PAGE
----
Food & Drink
Behind our old Istana Negara sits a stretch of ikan bakar stalls, but it’s Kedai Kat Jat (commonly known as Gerai No. 3) that stands out. The man at the grill may be the silent type but his perfectly cooked, banana leaf-wrapped seafood does all the talking. The freshness of the fish hits you first; the spicy marinade complements but doesn’t take away from the true taste of the fish. Have it with sambal belacan and wash the spiciness down with air kelapa.
Essentially coconut gelato coupled with chilli sprinkles, peanuts and a dusting of anchovies, this gelato bears an uncanny resemblance to the real thing, but in a creamy and savoury artisanal dessert package. This much fabled nasi lemak flavour, along with other local-centric alterations like kopi and toast, is only available periodically, so keep tabs on their Facebook page for updates.
The chap fan counter overflows with at least 50 vegetarian standards such as stuffed tau fu pok, vegetable curry and ‘chicken’ drumsticks fashioned from fried beancurd skin. There are also stalls hawking wantan mee, curry mee and red bean pancakes. The temple is very serious about their food: No white sugar, preservatives or MSG. Don’t miss the excellent lei cha every Friday.
Also known as Pasar Baru Bukit Bintang, the market not only boasts a variety of fresh produce but it’s also a favourite breakfast haunt among KLites. Try this combo: Ah Weng Kor’s Hainanese tea, Sisters' Crispy Popiah and the Hainanese assam laksa.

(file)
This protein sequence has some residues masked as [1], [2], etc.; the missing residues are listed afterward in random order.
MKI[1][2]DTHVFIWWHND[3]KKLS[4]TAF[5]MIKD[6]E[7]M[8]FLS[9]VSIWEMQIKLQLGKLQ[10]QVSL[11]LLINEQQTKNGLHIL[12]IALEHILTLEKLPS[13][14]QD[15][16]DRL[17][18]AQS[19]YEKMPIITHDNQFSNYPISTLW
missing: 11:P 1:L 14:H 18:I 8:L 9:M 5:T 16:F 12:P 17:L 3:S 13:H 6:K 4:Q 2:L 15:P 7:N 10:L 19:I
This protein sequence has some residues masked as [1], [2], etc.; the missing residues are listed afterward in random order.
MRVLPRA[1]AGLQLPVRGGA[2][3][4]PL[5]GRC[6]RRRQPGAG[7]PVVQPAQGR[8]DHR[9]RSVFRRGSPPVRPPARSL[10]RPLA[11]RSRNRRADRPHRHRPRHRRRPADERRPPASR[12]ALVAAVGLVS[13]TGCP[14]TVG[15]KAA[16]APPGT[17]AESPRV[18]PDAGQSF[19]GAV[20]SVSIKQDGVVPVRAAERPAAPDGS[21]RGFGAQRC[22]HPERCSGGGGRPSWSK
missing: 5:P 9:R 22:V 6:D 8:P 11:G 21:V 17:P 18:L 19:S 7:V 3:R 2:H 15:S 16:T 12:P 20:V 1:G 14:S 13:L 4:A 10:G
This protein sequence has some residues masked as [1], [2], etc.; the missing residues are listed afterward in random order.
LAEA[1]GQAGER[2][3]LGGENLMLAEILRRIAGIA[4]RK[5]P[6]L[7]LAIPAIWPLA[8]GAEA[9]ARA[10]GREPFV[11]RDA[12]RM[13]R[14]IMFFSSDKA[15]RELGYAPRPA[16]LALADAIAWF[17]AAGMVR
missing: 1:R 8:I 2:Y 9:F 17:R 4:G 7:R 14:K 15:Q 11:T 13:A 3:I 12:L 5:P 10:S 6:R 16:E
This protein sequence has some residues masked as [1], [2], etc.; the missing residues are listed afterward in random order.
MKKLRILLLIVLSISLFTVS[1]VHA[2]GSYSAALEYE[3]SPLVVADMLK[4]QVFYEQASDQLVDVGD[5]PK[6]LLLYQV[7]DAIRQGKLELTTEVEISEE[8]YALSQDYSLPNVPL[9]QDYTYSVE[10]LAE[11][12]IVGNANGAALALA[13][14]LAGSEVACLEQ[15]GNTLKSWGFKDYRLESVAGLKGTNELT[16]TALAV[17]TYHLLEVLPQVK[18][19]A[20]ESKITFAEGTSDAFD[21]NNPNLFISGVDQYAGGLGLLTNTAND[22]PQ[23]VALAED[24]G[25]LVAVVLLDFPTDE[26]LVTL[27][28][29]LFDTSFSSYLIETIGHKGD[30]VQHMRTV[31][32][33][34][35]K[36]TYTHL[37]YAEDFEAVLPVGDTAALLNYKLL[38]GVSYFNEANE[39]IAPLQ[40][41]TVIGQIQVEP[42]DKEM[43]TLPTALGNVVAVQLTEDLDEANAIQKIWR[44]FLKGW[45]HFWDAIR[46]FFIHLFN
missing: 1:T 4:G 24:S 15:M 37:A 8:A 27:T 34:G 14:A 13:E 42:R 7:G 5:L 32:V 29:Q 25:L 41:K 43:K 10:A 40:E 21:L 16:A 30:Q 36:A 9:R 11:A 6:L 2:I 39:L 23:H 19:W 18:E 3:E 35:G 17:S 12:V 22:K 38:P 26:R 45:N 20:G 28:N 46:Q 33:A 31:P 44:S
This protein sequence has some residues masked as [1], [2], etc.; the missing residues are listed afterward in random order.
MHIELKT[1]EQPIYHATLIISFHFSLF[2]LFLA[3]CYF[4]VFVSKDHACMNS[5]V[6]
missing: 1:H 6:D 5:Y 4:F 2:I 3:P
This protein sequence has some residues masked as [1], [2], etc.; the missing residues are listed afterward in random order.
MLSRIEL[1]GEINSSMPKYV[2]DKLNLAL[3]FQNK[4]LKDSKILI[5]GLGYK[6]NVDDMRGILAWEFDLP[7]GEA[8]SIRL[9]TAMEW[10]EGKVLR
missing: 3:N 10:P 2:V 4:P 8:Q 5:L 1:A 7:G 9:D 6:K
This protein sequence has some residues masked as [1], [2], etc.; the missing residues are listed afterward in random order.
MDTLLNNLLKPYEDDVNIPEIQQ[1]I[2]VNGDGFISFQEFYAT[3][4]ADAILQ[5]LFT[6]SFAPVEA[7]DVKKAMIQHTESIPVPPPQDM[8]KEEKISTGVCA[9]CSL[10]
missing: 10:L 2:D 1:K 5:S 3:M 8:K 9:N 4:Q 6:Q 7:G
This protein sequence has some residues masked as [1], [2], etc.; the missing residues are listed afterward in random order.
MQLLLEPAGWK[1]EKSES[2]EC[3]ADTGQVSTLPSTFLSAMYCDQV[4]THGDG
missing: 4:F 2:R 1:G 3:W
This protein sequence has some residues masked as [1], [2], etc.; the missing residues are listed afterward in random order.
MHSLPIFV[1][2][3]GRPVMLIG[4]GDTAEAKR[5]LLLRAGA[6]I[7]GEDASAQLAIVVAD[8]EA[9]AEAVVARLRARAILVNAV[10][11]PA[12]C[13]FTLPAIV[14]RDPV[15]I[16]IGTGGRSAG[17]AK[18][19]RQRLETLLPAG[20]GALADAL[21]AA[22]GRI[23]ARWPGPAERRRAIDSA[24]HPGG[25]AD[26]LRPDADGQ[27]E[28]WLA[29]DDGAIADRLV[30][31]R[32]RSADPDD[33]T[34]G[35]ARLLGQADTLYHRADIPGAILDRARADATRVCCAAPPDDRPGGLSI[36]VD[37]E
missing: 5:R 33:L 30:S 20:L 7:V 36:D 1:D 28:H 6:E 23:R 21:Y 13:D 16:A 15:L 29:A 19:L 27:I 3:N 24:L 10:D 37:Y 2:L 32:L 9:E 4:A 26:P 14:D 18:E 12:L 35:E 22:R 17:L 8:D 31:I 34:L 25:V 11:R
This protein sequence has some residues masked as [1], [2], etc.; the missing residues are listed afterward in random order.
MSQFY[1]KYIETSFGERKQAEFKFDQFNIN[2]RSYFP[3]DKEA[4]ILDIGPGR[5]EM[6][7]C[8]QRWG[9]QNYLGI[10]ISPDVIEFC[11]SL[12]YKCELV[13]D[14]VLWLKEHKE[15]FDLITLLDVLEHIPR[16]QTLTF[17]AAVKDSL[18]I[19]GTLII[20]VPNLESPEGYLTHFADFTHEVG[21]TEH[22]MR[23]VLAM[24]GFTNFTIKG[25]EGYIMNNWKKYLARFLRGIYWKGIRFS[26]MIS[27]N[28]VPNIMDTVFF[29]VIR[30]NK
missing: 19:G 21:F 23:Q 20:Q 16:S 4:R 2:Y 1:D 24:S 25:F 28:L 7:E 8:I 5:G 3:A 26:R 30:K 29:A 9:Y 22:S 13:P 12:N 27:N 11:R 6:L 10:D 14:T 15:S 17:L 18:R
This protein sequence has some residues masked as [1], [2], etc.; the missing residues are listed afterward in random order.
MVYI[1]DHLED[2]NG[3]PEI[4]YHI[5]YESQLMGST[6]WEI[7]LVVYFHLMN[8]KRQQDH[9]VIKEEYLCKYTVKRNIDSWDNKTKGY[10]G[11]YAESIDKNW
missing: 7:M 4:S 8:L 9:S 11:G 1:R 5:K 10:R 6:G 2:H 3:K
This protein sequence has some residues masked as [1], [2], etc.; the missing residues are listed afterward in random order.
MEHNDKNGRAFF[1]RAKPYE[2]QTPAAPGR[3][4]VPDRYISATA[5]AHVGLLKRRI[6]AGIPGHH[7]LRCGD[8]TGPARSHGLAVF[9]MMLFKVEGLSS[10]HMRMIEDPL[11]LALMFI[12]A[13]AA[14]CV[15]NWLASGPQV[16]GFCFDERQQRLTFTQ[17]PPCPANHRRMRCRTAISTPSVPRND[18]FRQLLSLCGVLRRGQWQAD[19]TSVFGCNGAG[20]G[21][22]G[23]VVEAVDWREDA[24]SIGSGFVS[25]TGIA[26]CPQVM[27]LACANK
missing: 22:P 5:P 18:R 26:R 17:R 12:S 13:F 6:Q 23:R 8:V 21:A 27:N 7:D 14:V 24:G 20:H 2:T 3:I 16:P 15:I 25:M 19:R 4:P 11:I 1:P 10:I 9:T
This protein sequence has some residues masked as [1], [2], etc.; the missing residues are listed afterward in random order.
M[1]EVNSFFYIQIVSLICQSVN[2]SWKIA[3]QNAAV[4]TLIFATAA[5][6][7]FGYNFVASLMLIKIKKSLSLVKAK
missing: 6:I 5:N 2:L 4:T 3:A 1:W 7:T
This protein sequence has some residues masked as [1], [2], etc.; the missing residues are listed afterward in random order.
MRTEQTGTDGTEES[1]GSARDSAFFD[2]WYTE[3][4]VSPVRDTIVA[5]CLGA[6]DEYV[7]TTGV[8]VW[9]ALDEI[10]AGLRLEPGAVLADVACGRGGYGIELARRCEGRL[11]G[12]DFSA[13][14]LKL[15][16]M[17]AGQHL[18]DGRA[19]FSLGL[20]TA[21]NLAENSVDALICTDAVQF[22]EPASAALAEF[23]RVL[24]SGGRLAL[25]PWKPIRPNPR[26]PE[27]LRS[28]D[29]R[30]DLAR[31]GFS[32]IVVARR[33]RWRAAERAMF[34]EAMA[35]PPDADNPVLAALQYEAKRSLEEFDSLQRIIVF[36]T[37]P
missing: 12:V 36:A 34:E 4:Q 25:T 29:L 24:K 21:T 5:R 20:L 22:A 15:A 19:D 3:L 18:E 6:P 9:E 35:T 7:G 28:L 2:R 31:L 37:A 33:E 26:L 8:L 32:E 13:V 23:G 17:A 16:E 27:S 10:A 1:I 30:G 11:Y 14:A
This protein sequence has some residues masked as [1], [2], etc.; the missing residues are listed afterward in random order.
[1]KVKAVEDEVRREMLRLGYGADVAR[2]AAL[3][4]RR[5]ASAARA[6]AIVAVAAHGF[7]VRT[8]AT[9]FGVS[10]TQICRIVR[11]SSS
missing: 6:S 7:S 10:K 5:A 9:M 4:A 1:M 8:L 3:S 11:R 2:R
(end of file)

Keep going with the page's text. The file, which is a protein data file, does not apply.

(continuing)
Bak kut teh gained its full name from Lee Boon ‘Teh’ (owner of Seng Huat) who unwittingly conferred his name on the dish. The third-generation owner, John, now serves two versions of bak kut teh – the original meat-bones only in the morning and the claypot style with intestines, maw, mushroom and tofu puffs at night. We love the original one better – the herby pork rib is hacked into large chunks of flavourful, tender meat.
This highly customisable and affordable roadside burger is a Malaysian icon. Some of the finest Ramly burgers can be found in the popular TTDI stand. Watch the two abangs grill and then wrap up your double ayam special while loitering outside Jalan Burhanuddin Helmi’s 7-Eleven store. Daily, 8pm–late
Music & Nightlife
The Roof opened to much fanfare last year, when it quickly became one of the city’s most exciting openings. This nightlife hub in PJ houses five outlets all under one roof – the only one of its kind in town. The best part is definitely Stratosphere. It’s the first and only bar on top of an infinity, grassed helipad in Asia. Needless to say, the views are spectacular.
Hush, don't tell anyone about these super cool speakeasy bars. We're not telling you how to locate the door, because it's all part of the fun. Once you get into Tate, the stylish, masculine design will put you right at home – for our money, Tate makes the best martini in town. At Omakase + Appreciate, indulge in the cocktails served by award-winning mixologists, Shawn Cheong and Karl Too. Since they practise a ‘omakase’ format, which means ‘I'll leave it to you’ in Japanese, the mixologists are more than happy to tailor-make a cocktail for you.
You'll be able to find both KTVs (establishments with private rooms) and 'karaoke jambans' (claustrophobia-inducing cubicles with single karaoke machines) scattered all over KL, but avoid the latter unless you're dead broke. Choose wisely; they all vary in price, song selection and language.